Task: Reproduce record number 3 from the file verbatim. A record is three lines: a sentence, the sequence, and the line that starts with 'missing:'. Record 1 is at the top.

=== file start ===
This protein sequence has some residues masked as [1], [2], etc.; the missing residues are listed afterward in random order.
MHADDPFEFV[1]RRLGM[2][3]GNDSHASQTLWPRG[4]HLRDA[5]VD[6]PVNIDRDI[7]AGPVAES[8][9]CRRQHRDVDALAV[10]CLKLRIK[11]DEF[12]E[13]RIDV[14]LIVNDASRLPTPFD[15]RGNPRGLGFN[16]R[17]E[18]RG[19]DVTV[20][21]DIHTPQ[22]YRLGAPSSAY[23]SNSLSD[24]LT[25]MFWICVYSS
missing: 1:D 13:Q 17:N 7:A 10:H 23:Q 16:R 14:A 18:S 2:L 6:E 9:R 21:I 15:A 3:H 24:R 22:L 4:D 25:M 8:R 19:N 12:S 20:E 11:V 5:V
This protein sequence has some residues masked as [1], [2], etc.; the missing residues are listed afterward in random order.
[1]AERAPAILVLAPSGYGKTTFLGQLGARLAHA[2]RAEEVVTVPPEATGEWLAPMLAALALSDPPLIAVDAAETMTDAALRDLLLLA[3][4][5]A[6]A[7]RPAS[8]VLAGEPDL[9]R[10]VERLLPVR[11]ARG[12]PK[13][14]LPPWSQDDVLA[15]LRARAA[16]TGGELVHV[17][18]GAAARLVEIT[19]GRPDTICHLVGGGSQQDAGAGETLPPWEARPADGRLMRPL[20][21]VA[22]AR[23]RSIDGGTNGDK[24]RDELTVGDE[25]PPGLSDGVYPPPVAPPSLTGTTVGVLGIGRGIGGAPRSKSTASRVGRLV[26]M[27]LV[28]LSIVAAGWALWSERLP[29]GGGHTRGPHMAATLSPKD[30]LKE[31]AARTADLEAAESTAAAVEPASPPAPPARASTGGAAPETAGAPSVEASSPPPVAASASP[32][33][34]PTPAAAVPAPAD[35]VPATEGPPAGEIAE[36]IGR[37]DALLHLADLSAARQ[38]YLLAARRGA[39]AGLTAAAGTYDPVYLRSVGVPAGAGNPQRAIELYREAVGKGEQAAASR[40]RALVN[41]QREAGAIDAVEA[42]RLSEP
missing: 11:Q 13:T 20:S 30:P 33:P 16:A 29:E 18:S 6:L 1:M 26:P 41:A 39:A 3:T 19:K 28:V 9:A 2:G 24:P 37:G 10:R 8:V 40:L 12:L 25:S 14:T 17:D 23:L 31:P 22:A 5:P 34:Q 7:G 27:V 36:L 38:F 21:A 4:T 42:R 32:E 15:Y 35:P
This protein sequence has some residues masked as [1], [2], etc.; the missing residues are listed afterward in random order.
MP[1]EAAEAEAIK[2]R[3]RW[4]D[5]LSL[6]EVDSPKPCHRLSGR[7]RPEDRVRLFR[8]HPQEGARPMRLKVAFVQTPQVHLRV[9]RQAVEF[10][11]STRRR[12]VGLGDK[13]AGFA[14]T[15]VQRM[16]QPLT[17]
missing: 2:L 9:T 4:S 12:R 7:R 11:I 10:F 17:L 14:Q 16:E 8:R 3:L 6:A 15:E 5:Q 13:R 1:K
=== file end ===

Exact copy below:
This protein sequence has some residues masked as [1], [2], etc.; the missing residues are listed afterward in random order.
MP[1]EAAEAEAIK[2]R[3]RW[4]D[5]LSL[6]EVDSPKPCHRLSGR[7]RPEDRVRLFR[8]HPQEGARPMRLKVAFVQTPQVHLRV[9]RQAVEF[10][11]STRRR[12]VGLGDK[13]AGFA[14]T[15]VQRM[16]QPLT[17]
missing: 2:L 9:T 4:S 12:R 7:R 11:I 10:F 17:L 14:Q 16:E 8:R 3:L 6:A 15:E 5:Q 13:R 1:K